Her name was Mary Katharine Goddard and she was one of America’s first female publishers. Why don’t we all know more about this woman?


The Declaration of Independence printed with the names of the signers. Mary Katharine Goddard’s name is at the bottom. (Library of Congress, Rare Book and Special Collections Division, Continental Congress & Constitutional Convention Broadsides Collection)


From The Washington Post,


This woman’s name appears on the Declaration of Independence. So why don’t we know her story?


by Petula Dvorak


“…look closely at one of those printed copies of the Declaration of Independence.


See it? The woman’s name at the bottom?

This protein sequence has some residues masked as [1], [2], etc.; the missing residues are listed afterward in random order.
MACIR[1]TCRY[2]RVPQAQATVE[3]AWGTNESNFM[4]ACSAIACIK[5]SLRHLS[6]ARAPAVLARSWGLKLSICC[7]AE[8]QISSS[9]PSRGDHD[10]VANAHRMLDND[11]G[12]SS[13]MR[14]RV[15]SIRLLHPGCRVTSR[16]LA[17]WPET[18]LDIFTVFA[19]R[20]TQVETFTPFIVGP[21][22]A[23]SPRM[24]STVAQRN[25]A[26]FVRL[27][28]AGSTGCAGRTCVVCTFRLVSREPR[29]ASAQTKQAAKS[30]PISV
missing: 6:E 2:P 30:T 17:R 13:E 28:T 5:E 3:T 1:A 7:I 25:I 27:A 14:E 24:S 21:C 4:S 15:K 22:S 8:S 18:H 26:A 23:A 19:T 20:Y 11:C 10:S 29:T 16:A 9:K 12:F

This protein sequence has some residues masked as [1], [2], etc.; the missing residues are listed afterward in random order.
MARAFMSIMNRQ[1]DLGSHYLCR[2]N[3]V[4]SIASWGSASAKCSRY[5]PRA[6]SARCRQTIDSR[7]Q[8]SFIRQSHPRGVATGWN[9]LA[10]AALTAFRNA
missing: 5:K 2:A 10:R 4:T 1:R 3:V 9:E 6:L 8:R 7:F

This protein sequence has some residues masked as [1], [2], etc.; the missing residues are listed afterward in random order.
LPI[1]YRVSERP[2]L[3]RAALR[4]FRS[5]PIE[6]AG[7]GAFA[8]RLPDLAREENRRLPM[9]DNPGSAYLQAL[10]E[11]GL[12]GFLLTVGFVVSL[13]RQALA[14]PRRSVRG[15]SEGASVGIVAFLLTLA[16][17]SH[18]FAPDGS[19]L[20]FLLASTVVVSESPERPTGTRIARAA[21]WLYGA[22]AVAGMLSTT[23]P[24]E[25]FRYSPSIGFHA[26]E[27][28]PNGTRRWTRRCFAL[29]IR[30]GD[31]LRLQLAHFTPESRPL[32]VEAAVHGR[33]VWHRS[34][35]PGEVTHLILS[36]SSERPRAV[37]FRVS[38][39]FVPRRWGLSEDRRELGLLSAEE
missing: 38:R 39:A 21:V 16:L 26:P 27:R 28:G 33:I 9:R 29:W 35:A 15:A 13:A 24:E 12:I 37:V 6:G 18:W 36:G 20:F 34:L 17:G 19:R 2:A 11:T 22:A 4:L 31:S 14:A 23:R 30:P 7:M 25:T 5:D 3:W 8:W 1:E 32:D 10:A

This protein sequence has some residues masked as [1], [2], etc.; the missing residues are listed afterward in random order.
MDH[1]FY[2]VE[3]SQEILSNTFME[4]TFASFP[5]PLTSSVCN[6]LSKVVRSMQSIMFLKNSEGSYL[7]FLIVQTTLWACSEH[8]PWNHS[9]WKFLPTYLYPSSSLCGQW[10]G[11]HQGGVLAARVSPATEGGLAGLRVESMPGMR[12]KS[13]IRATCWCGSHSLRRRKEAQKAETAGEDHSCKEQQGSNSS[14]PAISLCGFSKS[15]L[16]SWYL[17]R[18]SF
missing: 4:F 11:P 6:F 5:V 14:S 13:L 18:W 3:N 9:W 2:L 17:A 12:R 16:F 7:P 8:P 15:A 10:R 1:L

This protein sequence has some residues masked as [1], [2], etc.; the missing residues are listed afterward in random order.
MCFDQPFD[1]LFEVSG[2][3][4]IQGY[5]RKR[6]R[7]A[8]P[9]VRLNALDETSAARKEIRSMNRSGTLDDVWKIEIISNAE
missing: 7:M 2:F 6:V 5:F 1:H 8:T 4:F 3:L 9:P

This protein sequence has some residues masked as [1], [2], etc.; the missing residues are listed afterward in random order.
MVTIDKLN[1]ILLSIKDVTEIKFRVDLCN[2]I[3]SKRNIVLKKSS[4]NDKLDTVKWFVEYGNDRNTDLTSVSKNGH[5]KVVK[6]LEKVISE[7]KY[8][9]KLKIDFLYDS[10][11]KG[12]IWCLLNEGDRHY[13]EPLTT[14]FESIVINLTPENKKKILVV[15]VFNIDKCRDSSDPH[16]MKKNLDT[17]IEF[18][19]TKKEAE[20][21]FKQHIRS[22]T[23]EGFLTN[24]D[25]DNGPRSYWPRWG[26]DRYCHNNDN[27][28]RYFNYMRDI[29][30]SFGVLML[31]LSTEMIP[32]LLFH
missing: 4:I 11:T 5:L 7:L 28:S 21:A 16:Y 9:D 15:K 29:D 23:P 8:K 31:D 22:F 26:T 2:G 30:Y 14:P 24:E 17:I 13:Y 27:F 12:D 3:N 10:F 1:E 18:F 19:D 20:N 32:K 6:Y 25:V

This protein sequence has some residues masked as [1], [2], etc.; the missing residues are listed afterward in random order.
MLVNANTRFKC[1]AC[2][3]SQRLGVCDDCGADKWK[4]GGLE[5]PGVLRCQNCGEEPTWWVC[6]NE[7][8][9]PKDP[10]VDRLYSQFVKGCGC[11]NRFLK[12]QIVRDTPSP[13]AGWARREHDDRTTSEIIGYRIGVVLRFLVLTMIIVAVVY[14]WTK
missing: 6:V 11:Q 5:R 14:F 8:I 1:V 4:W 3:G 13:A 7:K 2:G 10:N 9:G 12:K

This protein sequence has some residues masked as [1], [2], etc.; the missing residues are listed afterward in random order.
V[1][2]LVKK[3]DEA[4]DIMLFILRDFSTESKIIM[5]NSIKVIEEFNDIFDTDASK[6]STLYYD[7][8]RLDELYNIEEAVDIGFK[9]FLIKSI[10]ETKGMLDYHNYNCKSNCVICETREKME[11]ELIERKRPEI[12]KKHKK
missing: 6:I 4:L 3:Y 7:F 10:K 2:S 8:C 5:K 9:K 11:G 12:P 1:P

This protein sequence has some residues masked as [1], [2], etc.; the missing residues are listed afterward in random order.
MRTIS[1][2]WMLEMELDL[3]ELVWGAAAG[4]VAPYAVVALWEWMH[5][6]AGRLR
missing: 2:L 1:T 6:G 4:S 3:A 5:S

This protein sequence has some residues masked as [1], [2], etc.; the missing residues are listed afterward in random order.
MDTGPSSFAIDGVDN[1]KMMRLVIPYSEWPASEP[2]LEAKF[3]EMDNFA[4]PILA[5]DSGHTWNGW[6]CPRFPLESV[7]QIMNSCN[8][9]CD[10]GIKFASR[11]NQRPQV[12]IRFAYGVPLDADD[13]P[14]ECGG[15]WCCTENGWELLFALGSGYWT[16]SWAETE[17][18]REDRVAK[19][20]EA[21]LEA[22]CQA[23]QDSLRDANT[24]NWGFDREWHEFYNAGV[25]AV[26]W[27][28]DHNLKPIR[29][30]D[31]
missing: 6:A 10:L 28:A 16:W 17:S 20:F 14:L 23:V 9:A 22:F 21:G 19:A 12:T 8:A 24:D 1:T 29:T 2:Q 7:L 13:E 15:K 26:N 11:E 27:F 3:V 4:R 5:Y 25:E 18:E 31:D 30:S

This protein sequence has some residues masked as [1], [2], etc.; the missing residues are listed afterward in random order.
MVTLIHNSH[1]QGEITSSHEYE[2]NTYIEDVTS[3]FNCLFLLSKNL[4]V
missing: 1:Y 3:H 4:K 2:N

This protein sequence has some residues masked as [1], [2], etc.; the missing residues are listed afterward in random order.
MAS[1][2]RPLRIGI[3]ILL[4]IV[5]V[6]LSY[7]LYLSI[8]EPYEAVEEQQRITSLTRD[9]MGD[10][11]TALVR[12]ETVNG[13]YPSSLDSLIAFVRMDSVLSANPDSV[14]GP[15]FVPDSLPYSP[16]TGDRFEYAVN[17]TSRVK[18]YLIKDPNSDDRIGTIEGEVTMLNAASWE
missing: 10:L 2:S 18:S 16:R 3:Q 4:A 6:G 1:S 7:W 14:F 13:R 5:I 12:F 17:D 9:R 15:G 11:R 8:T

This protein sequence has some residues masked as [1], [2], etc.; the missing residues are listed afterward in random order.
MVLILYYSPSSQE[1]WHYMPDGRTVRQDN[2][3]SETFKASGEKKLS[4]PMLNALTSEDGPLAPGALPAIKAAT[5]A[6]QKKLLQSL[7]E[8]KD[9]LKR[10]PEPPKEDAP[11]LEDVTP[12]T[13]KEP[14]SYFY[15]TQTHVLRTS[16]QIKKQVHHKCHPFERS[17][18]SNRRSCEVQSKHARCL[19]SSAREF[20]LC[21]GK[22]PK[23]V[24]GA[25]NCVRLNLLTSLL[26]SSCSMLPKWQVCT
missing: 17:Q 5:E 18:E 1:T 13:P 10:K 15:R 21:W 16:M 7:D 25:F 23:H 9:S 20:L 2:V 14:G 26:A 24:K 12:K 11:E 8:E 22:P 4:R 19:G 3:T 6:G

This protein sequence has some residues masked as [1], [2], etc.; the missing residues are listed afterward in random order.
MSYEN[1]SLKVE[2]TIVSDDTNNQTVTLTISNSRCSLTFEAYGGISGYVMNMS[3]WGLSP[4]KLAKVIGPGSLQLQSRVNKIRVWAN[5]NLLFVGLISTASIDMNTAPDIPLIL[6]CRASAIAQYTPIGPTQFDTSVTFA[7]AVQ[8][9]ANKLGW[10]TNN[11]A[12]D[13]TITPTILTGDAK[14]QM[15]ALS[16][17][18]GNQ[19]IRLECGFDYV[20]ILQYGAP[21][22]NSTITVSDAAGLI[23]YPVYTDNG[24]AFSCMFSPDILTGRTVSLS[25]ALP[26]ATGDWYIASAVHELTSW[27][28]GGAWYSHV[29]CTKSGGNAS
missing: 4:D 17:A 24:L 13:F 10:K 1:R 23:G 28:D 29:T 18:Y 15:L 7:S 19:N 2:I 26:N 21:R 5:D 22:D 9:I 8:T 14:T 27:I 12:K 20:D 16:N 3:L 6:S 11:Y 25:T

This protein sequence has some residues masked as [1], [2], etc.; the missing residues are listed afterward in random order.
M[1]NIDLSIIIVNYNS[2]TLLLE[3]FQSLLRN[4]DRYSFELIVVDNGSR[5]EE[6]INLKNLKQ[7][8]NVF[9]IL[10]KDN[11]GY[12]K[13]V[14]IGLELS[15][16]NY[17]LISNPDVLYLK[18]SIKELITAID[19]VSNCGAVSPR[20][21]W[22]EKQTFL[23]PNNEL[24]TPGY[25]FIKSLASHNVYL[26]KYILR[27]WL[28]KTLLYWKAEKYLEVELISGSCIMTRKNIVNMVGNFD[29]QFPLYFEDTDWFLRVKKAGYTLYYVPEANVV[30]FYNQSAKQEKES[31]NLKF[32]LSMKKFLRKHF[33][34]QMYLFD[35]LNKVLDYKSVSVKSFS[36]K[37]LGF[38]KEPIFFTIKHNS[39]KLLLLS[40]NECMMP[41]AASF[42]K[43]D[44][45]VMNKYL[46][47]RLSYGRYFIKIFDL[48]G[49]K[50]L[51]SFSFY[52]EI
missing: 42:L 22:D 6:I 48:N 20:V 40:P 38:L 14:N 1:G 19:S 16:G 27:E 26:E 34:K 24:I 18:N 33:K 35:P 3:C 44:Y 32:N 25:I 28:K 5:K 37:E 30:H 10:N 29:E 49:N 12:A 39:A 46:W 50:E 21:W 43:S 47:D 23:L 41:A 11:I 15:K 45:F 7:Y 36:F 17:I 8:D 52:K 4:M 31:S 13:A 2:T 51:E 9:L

It’s right there. Mary Katharine Goddard.


If you’ve never noticed it or heard of her, you aren’t alone. She’s a Founding Mother, of sorts, yet few folks know about her. And some of America’s earliest bureaucrats did their best to shut her down. Same old, same old.


Goddard was fearless her entire career as one of America’s first female publishers, printing scoops from Revolutionary War battles from Concord to Bunker Hill and continuing to publish after her offices were twice raided and her life was repeatedly threatened by haters.


Yup, she faced down the Twitter trolls of 1776.


In her boldest move, Goddard put her full name at the bottom of all the copies of the Declaration that her printing presses churned out and distributed to the colonies…”


For the rest, click here.